As a consequence of the Financial Services Act 2012, on 1 April 2013 the Financial Services Authority ceased to exist and its functions were replaced by two new authorities.

The Prudential Regulation Authority is a wholly-owned subsidiary of the Bank of England. It is responsible for the prudential regulation and supervision of banks, building societies, credit unions, insurers and major investment firms.

The Financial Conduct Authority exists to regulate financial firms providing services to consumers and maintain the integrity of the UK’s financial markets, focussing on the regulation of conduct by both retail and wholesale financial services firms. The FCA has assumed responsibility for most of the remit of the FSA, and is based in the same office.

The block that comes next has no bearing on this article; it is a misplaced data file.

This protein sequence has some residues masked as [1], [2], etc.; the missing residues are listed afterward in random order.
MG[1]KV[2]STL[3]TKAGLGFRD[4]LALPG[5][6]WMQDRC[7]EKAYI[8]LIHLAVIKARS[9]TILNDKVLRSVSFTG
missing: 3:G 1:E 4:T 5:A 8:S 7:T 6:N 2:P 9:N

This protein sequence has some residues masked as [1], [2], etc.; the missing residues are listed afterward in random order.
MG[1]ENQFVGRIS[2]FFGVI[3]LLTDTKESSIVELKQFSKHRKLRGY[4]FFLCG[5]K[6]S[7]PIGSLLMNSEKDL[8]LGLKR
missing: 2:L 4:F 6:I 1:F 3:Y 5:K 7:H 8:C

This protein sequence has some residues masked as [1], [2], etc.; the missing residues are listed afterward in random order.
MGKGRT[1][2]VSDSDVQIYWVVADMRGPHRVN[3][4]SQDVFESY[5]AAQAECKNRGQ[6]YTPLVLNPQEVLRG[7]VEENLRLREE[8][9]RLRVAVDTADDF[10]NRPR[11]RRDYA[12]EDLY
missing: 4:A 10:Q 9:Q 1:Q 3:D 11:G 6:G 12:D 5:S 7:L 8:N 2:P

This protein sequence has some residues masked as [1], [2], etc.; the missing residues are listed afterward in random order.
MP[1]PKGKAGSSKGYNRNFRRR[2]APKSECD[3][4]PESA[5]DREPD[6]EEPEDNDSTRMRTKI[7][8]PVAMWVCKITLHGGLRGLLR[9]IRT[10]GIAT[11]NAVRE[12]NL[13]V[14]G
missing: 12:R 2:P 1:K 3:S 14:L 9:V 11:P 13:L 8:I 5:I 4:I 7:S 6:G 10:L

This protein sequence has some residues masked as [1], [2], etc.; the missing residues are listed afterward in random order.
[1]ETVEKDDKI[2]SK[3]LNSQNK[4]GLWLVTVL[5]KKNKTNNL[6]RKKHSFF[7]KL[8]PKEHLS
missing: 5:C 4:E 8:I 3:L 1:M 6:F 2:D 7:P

The impact of these changes on the FSA’s investigation into the mis-selling of interest rate hedging products will be minimal. The FCA has taken the FSA Review on-board fully and there have been no fundamental changes to the Review. All on-going work has transferred from the FSA to FCA. The FCA is also now responsible for the management and updating of the Conduct of Business Sourcebook, which is available at

Blog arrow-right-alt